For centuries, Ferdinand Magellan has been celebrated as a hero: a noble adventurer who circumnavigated the globe in an extraordinary feat of human bravery; a paragon of daring and chivalry.
Now historian Felipe Fernández-Armesto draws on extensive and meticulous research to conduct a dazzling investigation into Magellan's life, his character and his ill-fated voyage. He reveals that Magellan did not attempt – much less accomplish – a journey around the globe, and that in his own lifetime, the explorer was abhorred as a traitor, reviled as a tyrant and dismissed as a failure.
Fernández-Armesto probes the passions and tensions that drove Magellan to adventure and drew him to disaster: the pride that became arrogance, audacity that became recklessness, determination that became ruthlessness, romanticism that became irresponsibility, and superficial piety that became, in adversity, irrational exaltation. And as the real Magellan emerges, so too do his true ambitions, focused less on circumnavigating the world or cornering the global spice market than on exploiting Filipino gold.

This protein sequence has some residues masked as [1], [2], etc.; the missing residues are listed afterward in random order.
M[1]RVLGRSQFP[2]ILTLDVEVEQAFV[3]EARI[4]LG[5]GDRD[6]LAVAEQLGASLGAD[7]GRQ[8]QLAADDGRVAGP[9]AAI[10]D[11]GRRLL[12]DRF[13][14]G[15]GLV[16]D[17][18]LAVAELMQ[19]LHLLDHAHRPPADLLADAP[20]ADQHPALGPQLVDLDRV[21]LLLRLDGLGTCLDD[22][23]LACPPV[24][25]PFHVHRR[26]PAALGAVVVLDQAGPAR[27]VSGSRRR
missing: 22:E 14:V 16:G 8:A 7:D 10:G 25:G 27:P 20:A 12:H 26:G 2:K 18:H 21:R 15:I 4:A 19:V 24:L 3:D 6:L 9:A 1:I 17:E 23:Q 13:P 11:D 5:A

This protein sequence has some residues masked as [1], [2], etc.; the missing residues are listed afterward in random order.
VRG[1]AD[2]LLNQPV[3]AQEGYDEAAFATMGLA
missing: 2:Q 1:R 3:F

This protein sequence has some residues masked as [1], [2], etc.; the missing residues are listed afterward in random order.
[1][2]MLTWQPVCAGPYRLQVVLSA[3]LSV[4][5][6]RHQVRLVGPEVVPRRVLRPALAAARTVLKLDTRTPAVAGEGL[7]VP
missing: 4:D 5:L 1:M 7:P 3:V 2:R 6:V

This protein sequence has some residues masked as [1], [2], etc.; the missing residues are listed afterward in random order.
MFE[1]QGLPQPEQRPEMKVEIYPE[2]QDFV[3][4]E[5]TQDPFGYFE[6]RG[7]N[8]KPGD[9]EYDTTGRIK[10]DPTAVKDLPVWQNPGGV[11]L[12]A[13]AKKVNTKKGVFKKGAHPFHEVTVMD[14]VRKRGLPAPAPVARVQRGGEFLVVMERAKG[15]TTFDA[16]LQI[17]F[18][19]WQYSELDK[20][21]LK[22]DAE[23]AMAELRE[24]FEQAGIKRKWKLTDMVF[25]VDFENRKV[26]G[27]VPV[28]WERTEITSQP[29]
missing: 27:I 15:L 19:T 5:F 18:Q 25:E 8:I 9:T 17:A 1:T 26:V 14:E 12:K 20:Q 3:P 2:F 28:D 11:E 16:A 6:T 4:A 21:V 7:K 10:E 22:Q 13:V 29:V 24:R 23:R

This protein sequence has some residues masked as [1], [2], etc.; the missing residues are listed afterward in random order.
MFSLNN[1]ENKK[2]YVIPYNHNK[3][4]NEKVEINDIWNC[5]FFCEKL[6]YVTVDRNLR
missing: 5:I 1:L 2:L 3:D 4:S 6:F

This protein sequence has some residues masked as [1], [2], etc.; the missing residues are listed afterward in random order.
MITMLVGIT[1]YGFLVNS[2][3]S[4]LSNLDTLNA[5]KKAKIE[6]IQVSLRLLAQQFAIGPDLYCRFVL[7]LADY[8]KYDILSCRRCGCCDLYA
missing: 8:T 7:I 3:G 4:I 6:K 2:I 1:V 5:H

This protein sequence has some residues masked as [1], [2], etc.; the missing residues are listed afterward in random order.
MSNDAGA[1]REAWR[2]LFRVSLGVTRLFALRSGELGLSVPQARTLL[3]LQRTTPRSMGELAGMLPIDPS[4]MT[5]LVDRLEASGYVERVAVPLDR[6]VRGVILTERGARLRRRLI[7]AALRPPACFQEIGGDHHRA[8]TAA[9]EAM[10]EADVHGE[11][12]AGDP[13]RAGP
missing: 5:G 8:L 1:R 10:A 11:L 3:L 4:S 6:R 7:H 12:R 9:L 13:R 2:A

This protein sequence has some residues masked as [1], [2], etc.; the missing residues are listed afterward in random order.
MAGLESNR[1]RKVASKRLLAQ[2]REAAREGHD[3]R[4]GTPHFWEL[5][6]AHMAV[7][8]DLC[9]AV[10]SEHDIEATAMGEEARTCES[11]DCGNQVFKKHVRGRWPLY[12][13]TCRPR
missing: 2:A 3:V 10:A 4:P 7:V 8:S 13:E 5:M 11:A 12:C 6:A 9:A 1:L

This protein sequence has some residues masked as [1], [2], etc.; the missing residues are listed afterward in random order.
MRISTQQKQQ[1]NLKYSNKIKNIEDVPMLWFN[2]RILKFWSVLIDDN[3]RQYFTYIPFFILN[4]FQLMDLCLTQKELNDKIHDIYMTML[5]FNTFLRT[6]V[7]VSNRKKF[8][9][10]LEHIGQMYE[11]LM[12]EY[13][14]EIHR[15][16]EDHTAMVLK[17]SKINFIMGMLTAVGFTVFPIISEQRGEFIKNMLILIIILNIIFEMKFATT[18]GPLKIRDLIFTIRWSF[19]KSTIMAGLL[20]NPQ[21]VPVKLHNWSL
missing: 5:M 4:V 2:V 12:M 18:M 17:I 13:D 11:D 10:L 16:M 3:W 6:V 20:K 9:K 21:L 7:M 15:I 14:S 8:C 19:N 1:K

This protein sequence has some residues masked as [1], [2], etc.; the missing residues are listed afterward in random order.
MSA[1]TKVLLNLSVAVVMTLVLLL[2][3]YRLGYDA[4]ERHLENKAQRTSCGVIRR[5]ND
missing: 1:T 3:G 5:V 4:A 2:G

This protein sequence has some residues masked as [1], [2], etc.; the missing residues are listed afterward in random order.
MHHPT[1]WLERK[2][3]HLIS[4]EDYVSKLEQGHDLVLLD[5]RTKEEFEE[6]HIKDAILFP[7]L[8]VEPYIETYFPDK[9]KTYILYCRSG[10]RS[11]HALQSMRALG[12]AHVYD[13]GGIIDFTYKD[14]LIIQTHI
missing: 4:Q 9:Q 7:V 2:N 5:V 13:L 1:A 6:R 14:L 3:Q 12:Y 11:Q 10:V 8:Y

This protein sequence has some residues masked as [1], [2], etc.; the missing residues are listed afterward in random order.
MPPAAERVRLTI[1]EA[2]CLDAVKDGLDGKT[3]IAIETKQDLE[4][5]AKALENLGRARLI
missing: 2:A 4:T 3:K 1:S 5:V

Offering up a stranger, darker and even more compelling narrative than the fictional version that has been glorified for half a millennium, Straits untangles the myths that made Magellan a hero.
Felipe Fernández-Armesto is William P. Reynolds Professor of History at the University of Notre Dame, USA. His recent publications include 1492: The Year Our World Began (2011), Pathfinders: A Global History of Exploration (2006) and The Conquistadors: A Very Short Introduction (2011)